In our latest installment of the SBC’s small business of the month series, we meet Robert Jucker, 52, second-generation owner of Three Brothers Bakery in Houston, Texas. Jucker recently spoke with business writer Susan Caminiti about the challenges of running a family-owned business, the need for change, and why he’s pushing his own children to find careers outside of the bakery.
SC: With your parents and two uncles running the bakery, did you think you might have a different career as your were growing up?
RJ: I graduated from the University of Texas and thought I’d go into the oil business. But in the early 1980s, that industry wasn’t doing too well, so I started working at the bakery.
SC: Did you think that was just a temporary move?
RJ: I really did. But then when I got there, I saw that they could really use my help. Then I thought this really isn’t such a bad place. I think I’ll try to make it work and try to take it to the next level.
SC: In what way? Where did you see the need to improve or modernize the bakery?
RJ: My dad, Sigmund, and his two brothers started the business in Houston in the 1940s and were really bread bakers. That’s what they knew. They really didn’t take advantage of their cake business. I saw that we could revamp the whole cake aspect and make it more exciting and creative, especially for kids. I didn’t want to keep doing the 1950s style wedding cakes with the little figurines on top.
SC: What did you do to make it more creative?
RJ: I looked to see what was popular with the kids. One thing that was big in the 1980s was the Teenage Mutant Ninja Turtles. We went to the toy shows and bought a ton of them. I’d then create a backdrop scene on the cake to make it look like the Ninja Turtles were in the sewer. We sold a lot of cakes like that. We were making so many cakes with toys on them—Barbie’s for instance—that we had accounts with Hasbro and Mattel in order to buy the toys in large quantity.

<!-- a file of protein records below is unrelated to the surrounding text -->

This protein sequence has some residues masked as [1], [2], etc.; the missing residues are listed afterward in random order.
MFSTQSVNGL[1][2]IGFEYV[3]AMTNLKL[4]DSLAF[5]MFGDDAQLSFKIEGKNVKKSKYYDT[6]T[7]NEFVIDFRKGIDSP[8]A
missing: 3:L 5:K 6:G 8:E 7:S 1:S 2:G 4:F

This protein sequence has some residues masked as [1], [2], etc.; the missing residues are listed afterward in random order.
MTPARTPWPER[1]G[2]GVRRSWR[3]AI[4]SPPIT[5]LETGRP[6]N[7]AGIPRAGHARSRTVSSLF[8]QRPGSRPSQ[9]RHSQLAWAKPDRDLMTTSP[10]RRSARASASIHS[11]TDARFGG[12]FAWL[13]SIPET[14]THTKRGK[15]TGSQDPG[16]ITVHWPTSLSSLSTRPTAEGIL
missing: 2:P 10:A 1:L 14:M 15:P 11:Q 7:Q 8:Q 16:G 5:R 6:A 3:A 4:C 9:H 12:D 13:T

RJ: Absolutely! It was like pulling teeth all the time with my dad and his two brothers. I’ll give you a great example. Back in the early 1980s, I met a salesman who was pretty sympathetic to what I was going through in terms of trying to modernize the business. He sent me three machines worth about $40,000 just to try. They were designed to do what we had always done by hand. I had to wait until my dad went on a six-week vacation to Poland to actually pull the machines out to start to use them. Meanwhile, I had my dad’s brother, Sol, yelling at me that customers were never going to buy Kaiser rolls made by a machine. Finally, I said to him that I wasn’t going to sit there for four hours a day making Kaiser rolls by hand when I had a machine that could do it faster. I said we’re going to try the machine.
SC: What was the outcome?
RJ: We started making the rolls with the machine and we’ve been using one ever since. The customers didn’t know the difference. Maybe in the beginning the rolls were more perfect in shape, but the taste was the same. Plus it saved me three hours a day. Now when I’m away for a few days, I have the younger people who work for me doing the same thing.